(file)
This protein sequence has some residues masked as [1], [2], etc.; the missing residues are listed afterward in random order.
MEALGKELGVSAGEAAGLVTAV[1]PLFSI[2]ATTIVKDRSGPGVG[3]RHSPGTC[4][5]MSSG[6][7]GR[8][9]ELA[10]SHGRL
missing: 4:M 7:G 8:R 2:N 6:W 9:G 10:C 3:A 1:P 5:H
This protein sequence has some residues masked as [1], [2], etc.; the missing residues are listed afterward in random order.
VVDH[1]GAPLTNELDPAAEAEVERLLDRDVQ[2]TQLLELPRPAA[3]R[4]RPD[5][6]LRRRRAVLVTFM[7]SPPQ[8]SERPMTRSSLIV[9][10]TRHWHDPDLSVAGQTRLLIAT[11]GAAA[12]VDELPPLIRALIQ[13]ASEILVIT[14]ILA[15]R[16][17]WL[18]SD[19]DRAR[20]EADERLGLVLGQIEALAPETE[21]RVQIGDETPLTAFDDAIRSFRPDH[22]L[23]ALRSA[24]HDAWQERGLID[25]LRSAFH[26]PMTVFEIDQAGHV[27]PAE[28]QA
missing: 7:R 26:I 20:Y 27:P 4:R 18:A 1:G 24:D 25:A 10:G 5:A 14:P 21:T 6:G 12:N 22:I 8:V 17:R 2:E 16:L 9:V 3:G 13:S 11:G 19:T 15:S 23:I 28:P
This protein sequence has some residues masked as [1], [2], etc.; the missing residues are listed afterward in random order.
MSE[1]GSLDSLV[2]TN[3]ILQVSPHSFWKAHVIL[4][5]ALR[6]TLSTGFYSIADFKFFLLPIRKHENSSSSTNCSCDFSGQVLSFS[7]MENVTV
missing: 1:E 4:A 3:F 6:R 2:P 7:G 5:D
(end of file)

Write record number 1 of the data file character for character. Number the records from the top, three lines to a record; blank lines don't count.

This protein sequence has some residues masked as [1], [2], etc.; the missing residues are listed afterward in random order.
MEALGKELGVSAGEAAGLVTAV[1]PLFSI[2]ATTIVKDRSGPGVG[3]RHSPGTC[4][5]MSSG[6][7]GR[8][9]ELA[10]SHGRL
missing: 4:M 7:G 8:R 2:N 6:W 9:G 10:C 3:A 1:P 5:H